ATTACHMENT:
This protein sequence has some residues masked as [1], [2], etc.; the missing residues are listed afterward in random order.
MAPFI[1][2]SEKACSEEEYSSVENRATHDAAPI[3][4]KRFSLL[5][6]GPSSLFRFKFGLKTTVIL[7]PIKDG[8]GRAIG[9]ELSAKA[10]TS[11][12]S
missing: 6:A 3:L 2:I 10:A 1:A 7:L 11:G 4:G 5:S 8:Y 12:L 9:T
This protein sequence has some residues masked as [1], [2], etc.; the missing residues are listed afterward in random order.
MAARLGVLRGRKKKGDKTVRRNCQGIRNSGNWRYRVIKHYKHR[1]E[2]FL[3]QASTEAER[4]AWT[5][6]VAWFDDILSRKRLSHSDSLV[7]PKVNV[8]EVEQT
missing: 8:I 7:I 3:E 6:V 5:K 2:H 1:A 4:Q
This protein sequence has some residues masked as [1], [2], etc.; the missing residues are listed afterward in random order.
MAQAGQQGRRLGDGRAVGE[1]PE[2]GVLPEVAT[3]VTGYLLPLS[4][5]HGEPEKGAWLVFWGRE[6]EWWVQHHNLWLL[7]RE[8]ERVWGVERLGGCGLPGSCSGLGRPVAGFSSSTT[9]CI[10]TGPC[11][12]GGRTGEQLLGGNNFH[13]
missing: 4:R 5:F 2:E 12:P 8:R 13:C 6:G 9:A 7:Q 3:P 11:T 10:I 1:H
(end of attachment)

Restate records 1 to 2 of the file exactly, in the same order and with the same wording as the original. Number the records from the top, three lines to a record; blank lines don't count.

This protein sequence has some residues masked as [1], [2], etc.; the missing residues are listed afterward in random order.
MAPFI[1][2]SEKACSEEEYSSVENRATHDAAPI[3][4]KRFSLL[5][6]GPSSLFRFKFGLKTTVIL[7]PIKDG[8]GRAIG[9]ELSAKA[10]TS[11][12]S
missing: 6:A 3:L 2:I 10:A 1:A 7:L 11:G 4:G 5:S 8:Y 12:L 9:T
This protein sequence has some residues masked as [1], [2], etc.; the missing residues are listed afterward in random order.
MAARLGVLRGRKKKGDKTVRRNCQGIRNSGNWRYRVIKHYKHR[1]E[2]FL[3]QASTEAER[4]AWT[5][6]VAWFDDILSRKRLSHSDSLV[7]PKVNV[8]EVEQT
missing: 8:I 7:I 3:E 6:V 5:K 2:H 1:A 4:Q